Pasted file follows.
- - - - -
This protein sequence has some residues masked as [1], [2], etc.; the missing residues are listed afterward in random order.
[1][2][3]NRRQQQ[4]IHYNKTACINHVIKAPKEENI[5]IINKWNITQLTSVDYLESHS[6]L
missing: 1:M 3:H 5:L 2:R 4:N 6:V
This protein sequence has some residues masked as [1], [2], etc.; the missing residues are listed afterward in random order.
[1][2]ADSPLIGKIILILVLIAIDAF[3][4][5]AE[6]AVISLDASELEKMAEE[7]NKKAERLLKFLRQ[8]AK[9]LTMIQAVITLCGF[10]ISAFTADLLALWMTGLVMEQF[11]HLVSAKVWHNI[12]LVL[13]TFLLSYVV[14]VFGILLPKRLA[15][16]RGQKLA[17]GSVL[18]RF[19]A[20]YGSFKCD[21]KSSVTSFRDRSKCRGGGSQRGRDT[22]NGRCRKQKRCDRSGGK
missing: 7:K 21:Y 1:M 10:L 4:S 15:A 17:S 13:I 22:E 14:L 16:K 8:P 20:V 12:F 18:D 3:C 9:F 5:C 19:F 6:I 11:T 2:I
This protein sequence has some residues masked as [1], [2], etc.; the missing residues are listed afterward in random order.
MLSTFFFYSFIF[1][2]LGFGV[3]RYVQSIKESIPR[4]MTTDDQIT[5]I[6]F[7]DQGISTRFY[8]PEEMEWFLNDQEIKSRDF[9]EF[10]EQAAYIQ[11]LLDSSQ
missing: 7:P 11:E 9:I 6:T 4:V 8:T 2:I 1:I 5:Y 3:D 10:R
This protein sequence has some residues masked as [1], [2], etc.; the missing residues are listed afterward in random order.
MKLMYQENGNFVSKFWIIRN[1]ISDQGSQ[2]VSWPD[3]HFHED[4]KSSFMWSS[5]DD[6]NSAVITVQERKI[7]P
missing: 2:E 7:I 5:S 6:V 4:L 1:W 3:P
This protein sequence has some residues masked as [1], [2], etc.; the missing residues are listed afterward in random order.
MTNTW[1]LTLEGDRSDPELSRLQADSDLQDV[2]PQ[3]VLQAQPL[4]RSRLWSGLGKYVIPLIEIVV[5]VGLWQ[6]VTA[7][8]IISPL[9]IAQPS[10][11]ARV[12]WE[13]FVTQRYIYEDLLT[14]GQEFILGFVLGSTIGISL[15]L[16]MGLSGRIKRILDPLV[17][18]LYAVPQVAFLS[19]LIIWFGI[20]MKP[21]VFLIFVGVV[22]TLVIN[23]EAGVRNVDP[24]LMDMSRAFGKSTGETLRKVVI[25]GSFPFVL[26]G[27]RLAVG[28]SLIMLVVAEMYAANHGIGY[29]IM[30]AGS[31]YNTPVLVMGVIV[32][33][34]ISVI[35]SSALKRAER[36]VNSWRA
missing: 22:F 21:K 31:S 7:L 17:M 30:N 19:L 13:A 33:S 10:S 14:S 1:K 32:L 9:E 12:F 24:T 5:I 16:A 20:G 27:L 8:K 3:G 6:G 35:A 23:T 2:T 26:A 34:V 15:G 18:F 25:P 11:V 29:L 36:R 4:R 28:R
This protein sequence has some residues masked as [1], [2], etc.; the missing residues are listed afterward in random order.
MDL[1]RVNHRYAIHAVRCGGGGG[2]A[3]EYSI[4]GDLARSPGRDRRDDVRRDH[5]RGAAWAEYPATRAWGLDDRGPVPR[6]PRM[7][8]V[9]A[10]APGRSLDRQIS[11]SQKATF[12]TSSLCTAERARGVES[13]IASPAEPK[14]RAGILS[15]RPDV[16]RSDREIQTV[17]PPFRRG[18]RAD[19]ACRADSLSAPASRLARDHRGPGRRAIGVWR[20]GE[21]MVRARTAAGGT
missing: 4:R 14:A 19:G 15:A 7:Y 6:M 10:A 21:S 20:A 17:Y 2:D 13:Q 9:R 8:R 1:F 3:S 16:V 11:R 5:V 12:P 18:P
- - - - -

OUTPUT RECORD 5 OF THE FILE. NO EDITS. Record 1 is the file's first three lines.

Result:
This protein sequence has some residues masked as [1], [2], etc.; the missing residues are listed afterward in random order.
MTNTW[1]LTLEGDRSDPELSRLQADSDLQDV[2]PQ[3]VLQAQPL[4]RSRLWSGLGKYVIPLIEIVV[5]VGLWQ[6]VTA[7][8]IISPL[9]IAQPS[10][11]ARV[12]WE[13]FVTQRYIYEDLLT[14]GQEFILGFVLGSTIGISL[15]L[16]MGLSGRIKRILDPLV[17][18]LYAVPQVAFLS[19]LIIWFGI[20]MKP[21]VFLIFVGVV[22]TLVIN[23]EAGVRNVDP[24]LMDMSRAFGKSTGETLRKVVI[25]GSFPFVL[26]G[27]RLAVG[28]SLIMLVVAEMYAANHGIGY[29]IM[30]AGS[31]YNTPVLVMGVIV[32][33][34]ISVI[35]SSALKRAER[36]VNSWRA
missing: 22:F 21:K 31:S 7:L 17:M 30:N 19:L 13:A 33:S 10:S 14:S 1:K 32:L 9:E 12:F 24:T 5:I 16:A 20:G 27:L 8:K 3:G 6:G 35:A 23:T 2:T 26:A 34:V 15:G 18:F 25:P 11:V 29:L 36:R 4:R 28:R